How about that. What if instead of trying to generate the next number based on the exponent values, we looked at what would be the minimum value? That will save us from sorting in the end and we won’t have to generate a whole bunch of extra numbers. To further use this idea, let us create 3 queues for each of the constant. Every iteration we will add or remove from the queue values based on the current value. here is a general algorithm:

let q2,q3,q5 be queues
set val to 0
for i in k (k being the kth number)
for each q
if q_m is not empty, pop q_m to v_m
else, set v_m to MAX_INT
set val to the min value of v2,v3,v5

if val is from q2
append (2*val) to q2
append (3*val) to q3
elif val is from q3
append (3*val) to q3

append (5*val) to q5 (always)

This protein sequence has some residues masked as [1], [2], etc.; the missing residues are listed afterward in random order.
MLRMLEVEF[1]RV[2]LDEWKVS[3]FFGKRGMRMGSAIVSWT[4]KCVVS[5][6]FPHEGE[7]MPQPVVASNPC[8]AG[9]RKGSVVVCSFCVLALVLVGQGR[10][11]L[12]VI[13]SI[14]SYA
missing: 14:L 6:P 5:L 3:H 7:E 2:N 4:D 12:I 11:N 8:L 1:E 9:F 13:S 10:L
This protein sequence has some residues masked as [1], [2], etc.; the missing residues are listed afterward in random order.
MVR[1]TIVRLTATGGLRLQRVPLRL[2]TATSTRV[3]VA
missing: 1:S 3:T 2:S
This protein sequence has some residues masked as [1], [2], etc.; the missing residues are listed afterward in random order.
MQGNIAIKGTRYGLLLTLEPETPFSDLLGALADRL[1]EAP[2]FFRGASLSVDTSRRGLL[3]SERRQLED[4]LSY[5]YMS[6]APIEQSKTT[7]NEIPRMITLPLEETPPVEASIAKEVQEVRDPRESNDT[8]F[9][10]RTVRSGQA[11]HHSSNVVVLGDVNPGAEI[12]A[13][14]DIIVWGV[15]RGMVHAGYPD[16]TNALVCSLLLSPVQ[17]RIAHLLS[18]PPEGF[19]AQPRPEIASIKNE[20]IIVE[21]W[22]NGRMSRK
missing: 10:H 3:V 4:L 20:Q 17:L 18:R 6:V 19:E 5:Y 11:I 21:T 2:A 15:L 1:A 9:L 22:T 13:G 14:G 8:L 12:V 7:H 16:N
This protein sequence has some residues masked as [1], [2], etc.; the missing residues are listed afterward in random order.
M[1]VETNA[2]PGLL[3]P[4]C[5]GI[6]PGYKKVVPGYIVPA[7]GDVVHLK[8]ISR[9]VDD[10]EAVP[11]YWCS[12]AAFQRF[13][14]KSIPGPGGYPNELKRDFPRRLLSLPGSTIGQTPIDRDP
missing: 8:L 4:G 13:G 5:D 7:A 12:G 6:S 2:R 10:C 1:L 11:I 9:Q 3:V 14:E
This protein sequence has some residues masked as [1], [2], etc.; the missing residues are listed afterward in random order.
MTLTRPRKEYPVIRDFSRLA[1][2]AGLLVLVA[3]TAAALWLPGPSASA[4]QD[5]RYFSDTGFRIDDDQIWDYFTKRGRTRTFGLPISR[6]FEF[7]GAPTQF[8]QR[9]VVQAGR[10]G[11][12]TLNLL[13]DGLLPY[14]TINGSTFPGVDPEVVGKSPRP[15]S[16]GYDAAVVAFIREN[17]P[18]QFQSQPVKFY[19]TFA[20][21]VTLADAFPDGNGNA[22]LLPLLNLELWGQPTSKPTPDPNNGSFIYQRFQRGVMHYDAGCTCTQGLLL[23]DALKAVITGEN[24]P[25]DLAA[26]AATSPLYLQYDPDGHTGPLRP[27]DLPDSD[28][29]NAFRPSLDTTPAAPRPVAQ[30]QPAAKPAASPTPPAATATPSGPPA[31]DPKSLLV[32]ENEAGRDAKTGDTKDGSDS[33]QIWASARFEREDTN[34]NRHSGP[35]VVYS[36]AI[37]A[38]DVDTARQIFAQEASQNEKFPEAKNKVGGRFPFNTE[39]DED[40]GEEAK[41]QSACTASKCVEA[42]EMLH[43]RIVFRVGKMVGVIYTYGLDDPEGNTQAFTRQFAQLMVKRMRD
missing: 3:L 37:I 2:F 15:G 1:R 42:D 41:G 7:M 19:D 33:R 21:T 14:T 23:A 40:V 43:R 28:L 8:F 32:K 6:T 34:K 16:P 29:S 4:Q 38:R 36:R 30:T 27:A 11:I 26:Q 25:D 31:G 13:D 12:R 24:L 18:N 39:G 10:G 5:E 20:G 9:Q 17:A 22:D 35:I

return val

Seems simple right? Here is the code in Python:

import sys
from collections import deque

def main(argv):

if len(argv) != 5:
sys.exit('Usage: kth.py <a> <b> <c> <k> <echo>')

# get bases
a = int(sys.argv[1])
b = int(sys.argv[2])
c = int(sys.argv[3])
k = int(sys.argv[4])
echo = int(sys.argv[5])

# setup queue
q1 = deque([])
q2 = deque([])
q3 = deque([])

# init variables
q1.append(1)
val = 0

for i in range(k):

# set v to the next value in queue or to MAX_INT if queue empty
if len(q1) > 0: v1 = q1[0]
else: v1 = 2**32

if len(q2) > 0: v2 = q2[0]
else: v2 = 2**32

if len(q3) > 0: v3 = q3[0]
else: v3 = 2**32

# choose the next minimum value from the 3 queues
val = min(v1,v2,v3)

# add next values to queue
if val == v1:
q1.popleft()
q1.append(a*val)
q2.append(b*val)
elif val == v2:
q2.popleft()
q2.append(b*val)
elif val == v3:
q3.popleft()